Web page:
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The longest game
Jason La Rose
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May 18, 2019

On May 12, 2007, the Prince George Spruce Kings and Camrose Kodiaks faced off in the second semifinal at the RBC Royal Bank Cup, with a spot in the championship game against the Aurora Tigers on the line.

On May 13, the Spruce Kings earned the spot.

It finished as the longest game in tournament history, with the game-winning goal from Jason Yuel coming at 6:01 of the fifth overtime, shortly after 1 a.m. PT – more than six hours after the puck first dropped.

Twelve years later, the game remains a highlight for anyone who was at the CN Centre that night.

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THE ROAD TO PRINCE GEORGE

The host team in 2007, the Spruce Kings found themselves on the sidelines early in the B.C. Hockey League playoffs, out in seven games in the first round at the hands of the Salmon Arm Silverbacks. That meant 52 days off before the national championship began.

JASON YUEL, SPRUCE KINGS FORWARD: The competition in the BCHL at that time was incredible. I think [Salmon Arm] had three NHL draft picks that year. We lost in seven games, and it was a really close series. If we had won that series, we could have gone all the way for sure.

TYLER HELFRICH, SPRUCE KINGS FORWARD: At that age you’re devastated and you want to keep playing and you want to keep going. At the same time, once everything settled and you had a couple of days to get over it, it’s almost like you have that feeling of a second life, which not too many hockey players get.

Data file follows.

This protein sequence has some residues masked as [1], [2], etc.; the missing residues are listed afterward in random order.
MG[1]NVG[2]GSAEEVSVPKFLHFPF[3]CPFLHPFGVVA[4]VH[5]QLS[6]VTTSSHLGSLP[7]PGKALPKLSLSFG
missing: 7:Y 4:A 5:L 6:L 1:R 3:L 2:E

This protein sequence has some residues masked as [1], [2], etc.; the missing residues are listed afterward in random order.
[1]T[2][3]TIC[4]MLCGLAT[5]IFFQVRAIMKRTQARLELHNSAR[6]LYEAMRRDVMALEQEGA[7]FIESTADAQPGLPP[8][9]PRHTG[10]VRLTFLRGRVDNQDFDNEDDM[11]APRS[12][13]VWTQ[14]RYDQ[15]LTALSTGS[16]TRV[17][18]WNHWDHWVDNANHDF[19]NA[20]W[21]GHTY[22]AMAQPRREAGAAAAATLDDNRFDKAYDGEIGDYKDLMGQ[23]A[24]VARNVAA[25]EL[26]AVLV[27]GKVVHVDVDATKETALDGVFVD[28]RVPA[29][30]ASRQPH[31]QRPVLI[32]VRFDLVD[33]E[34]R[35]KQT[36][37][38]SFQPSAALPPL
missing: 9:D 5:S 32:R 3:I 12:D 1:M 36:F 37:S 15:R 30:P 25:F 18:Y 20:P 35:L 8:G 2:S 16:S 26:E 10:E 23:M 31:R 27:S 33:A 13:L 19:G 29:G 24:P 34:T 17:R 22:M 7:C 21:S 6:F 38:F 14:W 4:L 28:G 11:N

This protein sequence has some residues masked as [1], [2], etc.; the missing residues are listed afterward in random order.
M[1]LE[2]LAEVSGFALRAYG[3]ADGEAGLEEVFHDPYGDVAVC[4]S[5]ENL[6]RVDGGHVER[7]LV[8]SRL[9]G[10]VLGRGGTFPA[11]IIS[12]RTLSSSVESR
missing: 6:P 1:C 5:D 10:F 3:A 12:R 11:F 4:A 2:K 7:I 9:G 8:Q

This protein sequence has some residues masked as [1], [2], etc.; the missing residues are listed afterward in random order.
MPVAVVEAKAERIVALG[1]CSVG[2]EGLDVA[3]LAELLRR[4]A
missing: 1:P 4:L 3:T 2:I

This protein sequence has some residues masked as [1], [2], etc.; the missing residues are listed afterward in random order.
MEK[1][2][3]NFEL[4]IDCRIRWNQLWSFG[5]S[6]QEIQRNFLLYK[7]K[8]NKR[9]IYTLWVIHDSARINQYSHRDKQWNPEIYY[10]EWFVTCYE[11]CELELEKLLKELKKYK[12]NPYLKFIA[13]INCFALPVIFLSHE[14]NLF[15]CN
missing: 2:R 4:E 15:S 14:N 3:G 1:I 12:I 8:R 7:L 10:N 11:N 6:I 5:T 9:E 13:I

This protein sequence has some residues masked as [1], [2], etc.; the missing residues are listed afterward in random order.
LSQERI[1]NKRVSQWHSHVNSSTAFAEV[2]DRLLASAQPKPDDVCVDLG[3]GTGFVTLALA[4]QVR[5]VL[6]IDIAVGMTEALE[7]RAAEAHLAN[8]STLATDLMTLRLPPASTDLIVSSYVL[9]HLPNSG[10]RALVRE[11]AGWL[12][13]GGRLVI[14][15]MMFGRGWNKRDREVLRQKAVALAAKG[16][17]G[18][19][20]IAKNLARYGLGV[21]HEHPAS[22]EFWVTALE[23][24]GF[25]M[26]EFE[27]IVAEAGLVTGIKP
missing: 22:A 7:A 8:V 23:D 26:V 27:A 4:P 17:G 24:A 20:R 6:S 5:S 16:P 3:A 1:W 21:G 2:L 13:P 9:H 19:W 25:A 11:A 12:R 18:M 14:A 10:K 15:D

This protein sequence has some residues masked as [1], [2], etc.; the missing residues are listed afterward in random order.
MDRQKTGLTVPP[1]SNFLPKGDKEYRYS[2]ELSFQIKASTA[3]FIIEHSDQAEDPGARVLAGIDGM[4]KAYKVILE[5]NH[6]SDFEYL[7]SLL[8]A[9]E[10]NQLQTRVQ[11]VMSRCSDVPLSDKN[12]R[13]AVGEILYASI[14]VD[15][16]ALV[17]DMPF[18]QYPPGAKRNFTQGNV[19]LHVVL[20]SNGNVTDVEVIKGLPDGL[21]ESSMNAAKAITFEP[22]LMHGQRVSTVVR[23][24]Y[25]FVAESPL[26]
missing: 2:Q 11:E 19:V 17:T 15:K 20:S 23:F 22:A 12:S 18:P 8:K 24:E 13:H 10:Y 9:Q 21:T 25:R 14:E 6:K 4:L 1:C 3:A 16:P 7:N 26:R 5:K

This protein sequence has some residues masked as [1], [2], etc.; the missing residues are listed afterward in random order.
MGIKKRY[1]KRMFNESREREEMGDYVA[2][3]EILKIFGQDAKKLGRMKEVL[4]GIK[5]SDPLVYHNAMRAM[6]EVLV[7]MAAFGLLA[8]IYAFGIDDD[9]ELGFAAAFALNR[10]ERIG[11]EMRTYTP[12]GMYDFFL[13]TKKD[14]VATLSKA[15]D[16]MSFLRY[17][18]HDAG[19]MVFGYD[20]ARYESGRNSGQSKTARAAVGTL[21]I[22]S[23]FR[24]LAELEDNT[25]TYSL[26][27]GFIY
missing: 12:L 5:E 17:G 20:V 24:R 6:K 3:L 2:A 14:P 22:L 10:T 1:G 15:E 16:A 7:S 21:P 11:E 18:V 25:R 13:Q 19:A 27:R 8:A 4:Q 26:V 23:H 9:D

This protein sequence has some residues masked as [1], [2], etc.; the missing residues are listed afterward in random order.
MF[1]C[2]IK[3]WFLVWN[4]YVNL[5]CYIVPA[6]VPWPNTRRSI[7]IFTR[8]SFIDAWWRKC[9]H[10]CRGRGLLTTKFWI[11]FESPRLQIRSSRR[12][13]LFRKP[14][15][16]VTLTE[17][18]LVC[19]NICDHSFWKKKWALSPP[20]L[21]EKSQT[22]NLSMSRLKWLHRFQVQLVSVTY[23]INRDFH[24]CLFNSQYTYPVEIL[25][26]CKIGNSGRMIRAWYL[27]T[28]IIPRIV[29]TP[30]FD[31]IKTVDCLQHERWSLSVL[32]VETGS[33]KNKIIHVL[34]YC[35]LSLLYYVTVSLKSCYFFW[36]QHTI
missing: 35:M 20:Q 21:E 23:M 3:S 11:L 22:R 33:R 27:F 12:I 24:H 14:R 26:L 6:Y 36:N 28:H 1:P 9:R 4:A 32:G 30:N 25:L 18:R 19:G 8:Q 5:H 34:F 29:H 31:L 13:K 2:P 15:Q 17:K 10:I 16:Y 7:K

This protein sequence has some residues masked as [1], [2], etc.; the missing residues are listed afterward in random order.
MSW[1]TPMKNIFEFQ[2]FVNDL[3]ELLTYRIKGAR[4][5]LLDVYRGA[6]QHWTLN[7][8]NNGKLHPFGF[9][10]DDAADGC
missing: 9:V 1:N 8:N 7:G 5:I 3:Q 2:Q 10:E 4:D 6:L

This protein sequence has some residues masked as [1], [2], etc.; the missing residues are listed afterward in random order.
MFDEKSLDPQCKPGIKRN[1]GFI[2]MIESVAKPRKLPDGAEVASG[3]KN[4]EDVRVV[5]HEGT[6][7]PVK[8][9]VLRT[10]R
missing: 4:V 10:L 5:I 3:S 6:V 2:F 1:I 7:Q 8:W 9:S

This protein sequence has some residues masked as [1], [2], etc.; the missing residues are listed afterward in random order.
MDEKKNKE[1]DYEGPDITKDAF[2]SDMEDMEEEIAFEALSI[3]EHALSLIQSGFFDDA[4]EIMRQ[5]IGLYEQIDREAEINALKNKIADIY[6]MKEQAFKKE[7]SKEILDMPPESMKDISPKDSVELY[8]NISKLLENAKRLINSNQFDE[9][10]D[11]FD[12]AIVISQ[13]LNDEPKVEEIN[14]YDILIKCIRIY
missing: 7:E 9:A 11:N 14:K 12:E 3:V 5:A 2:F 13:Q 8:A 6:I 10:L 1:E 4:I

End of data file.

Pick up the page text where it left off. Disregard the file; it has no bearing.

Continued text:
YUEL: We all went home for a while, I think about 30 days or so, maybe three weeks. I remember getting back to Prince George, and we were doing two skates a day. We were two a days for quite a while. We had a couple exhibition games where we were able to kind of get the bugs out and play against come good competition as well.

Meanwhile, the Kodiaks – who had made national appearances in 2001, 2003 and 2005 – were rolling through the postseason, beating Olds, Grande Prairie and Fort Saskatchewan to claim the AJHL title, and downing Nanaimo in five games to win the Doyle Cup as Pacific champions.

BORIS RYBALKA, KODIAKS HEAD COACH: Each time you’re successful that group has to be a special group, and that one was. From day one the mindset and the work ethic and understanding of what it will take to get where you want, to reach your goals, that group understood it. From the goaltending, to the defence, to the forwards, they just all knew from day one that they had a common goal, and it was getting to the nationals.

BRADY COOK, KODIAKS CAPTAIN: I believe in Alberta we might have had the youngest team, but the amount of talent that we had, the skills, with Joe Colborne, Mike Connolly, Evan Oberg and Allen York … there is a list of people up and down the roster that were incredible talents, and a lot of guys who have had success both with hockey and outside of hockey.

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THE PRELIMINARY ROUND

The Spruce Kings opened with a win over the Pembroke Lumber Kings, and closed by beating the Selkirk Steelers to clinch a semifinal spot at 2-2. Camrose outscored Prince George, Pembroke and Selkirk 10-3 before falling to Aurora in a showdown for first place.

HELFRICH: The first four games were a lot of fun. It was belief, and knowing that the town was behind you and just seeing the turnout, knowing that we can compete and we deserve to be here.

JORDAN WHITE, PRINCE GEORGE GOALTENDER: We were quick, which made us quite effective against [bigger teams]. I remember we also were able to divide up our scoring. We didn't really rely on our Tyler Helfrichs or Jason Yuels or Alain Joanettes all the time. We had some guys who would chip in quite often.